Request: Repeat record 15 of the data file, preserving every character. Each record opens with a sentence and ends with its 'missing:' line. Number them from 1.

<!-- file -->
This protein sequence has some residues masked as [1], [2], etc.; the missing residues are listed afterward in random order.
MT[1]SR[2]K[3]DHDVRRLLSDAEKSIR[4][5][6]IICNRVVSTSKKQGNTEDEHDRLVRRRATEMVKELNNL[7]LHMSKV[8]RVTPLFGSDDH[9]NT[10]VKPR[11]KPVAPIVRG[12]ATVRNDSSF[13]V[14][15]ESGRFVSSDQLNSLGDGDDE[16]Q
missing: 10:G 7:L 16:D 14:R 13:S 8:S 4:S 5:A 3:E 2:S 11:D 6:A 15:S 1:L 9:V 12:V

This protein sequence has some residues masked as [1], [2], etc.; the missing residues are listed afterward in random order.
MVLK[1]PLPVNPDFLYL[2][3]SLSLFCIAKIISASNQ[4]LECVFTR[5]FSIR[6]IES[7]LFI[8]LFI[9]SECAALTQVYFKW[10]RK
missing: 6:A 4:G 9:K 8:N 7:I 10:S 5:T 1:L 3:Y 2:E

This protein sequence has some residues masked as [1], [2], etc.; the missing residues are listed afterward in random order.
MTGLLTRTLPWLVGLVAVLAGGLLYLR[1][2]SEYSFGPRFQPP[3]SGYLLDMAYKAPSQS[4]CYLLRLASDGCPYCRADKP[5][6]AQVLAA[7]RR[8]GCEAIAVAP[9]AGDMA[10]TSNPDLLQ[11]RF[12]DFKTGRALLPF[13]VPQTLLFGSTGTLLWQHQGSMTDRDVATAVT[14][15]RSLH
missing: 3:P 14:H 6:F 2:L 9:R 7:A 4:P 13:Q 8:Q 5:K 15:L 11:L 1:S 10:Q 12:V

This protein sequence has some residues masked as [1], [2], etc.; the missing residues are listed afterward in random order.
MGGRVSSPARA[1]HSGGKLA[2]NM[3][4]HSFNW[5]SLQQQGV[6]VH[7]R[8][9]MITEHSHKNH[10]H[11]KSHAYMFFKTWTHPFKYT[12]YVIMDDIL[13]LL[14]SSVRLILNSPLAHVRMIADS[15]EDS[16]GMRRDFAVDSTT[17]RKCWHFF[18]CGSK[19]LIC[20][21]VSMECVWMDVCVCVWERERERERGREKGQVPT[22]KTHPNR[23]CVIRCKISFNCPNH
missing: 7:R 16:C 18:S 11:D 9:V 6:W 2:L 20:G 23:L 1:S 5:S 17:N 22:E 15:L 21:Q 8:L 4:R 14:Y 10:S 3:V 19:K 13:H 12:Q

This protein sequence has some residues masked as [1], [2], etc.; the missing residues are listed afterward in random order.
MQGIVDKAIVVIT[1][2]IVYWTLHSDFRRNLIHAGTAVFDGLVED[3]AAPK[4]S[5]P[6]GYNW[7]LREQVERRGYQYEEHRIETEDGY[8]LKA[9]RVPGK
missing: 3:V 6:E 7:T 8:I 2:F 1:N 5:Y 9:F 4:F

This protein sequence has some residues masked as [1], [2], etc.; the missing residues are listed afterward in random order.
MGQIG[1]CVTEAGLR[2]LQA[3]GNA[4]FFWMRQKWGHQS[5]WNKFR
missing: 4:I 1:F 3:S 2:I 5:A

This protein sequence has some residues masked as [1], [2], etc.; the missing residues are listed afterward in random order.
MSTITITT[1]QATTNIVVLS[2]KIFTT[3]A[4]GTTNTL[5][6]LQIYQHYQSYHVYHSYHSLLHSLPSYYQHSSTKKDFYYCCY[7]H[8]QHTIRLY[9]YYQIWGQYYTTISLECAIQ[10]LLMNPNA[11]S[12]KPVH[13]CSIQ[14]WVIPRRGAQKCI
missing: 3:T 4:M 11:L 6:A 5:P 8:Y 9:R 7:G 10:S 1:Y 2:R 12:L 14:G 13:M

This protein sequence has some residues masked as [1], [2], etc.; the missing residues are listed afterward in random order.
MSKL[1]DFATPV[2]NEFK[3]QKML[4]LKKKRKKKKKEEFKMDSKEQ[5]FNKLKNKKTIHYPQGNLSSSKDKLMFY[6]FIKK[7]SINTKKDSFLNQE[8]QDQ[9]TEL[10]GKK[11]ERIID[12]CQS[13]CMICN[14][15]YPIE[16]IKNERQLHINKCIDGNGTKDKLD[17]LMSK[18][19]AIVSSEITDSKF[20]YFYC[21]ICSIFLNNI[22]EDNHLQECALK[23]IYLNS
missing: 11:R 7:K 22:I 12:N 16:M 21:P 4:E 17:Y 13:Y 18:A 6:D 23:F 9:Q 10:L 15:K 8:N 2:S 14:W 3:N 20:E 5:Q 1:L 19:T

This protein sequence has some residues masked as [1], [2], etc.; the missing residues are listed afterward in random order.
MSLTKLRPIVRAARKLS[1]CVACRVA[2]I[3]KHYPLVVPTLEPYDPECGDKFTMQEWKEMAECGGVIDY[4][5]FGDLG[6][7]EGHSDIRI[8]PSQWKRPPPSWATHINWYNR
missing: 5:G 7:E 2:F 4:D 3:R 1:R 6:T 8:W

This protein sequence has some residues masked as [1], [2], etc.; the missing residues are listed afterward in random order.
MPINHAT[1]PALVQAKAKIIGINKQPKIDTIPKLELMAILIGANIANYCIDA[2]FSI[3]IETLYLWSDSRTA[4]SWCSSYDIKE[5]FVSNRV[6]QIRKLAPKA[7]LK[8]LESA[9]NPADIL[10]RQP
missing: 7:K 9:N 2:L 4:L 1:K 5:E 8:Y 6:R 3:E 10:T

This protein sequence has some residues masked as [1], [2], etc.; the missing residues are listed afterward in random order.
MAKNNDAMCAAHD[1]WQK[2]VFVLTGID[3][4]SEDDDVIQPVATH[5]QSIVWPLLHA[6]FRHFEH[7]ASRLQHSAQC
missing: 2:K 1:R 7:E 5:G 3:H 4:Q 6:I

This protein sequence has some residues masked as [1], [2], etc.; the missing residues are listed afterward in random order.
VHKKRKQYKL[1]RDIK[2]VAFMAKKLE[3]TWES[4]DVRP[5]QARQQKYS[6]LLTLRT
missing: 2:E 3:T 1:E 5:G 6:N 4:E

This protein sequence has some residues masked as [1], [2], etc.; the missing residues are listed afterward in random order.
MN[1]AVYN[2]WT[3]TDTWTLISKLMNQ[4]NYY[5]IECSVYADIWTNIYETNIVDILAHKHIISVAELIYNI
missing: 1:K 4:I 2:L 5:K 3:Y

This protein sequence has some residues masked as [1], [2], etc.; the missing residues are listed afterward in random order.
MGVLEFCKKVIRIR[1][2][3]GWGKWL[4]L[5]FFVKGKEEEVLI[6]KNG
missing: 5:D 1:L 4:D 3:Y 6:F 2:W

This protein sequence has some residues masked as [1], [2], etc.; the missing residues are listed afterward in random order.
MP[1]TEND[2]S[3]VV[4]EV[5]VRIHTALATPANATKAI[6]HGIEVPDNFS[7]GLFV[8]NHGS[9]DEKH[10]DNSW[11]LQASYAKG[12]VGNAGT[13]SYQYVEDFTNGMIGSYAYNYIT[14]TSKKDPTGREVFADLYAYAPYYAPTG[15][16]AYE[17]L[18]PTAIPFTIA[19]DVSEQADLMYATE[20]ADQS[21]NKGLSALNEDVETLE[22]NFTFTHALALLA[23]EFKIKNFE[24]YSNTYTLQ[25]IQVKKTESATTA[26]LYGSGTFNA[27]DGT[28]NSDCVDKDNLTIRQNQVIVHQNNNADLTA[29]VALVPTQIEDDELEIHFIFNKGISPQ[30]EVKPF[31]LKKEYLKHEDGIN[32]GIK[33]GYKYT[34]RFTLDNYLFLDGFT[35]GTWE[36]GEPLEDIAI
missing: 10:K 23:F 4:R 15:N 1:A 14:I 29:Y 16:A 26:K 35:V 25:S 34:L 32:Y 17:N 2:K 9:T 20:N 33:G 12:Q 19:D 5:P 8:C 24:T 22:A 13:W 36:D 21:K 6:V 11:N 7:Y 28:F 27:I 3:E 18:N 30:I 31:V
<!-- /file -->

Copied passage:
This protein sequence has some residues masked as [1], [2], etc.; the missing residues are listed afterward in random order.
MP[1]TEND[2]S[3]VV[4]EV[5]VRIHTALATPANATKAI[6]HGIEVPDNFS[7]GLFV[8]NHGS[9]DEKH[10]DNSW[11]LQASYAKG[12]VGNAGT[13]SYQYVEDFTNGMIGSYAYNYIT[14]TSKKDPTGREVFADLYAYAPYYAPTG[15][16]AYE[17]L[18]PTAIPFTIA[19]DVSEQADLMYATE[20]ADQS[21]NKGLSALNEDVETLE[22]NFTFTHALALLA[23]EFKIKNFE[24]YSNTYTLQ[25]IQVKKTESATTA[26]LYGSGTFNA[27]DGT[28]NSDCVDKDNLTIRQNQVIVHQNNNADLTA[29]VALVPTQIEDDELEIHFIFNKGISPQ[30]EVKPF[31]LKKEYLKHEDGIN[32]GIK[33]GYKYT[34]RFTLDNYLFLDGFT[35]GTWE[36]GEPLEDIAI
missing: 10:K 23:F 4:R 15:N 1:A 14:I 29:Y 16:A 26:K 35:V 25:S 34:L 32:Y 17:N 2:K 9:T 20:N 33:G 12:Q 19:D 5:P 8:C 24:T 22:A 13:W 36:D 21:K 6:V 11:N 7:Y 28:F 27:I 3:E 18:N 30:I 31:V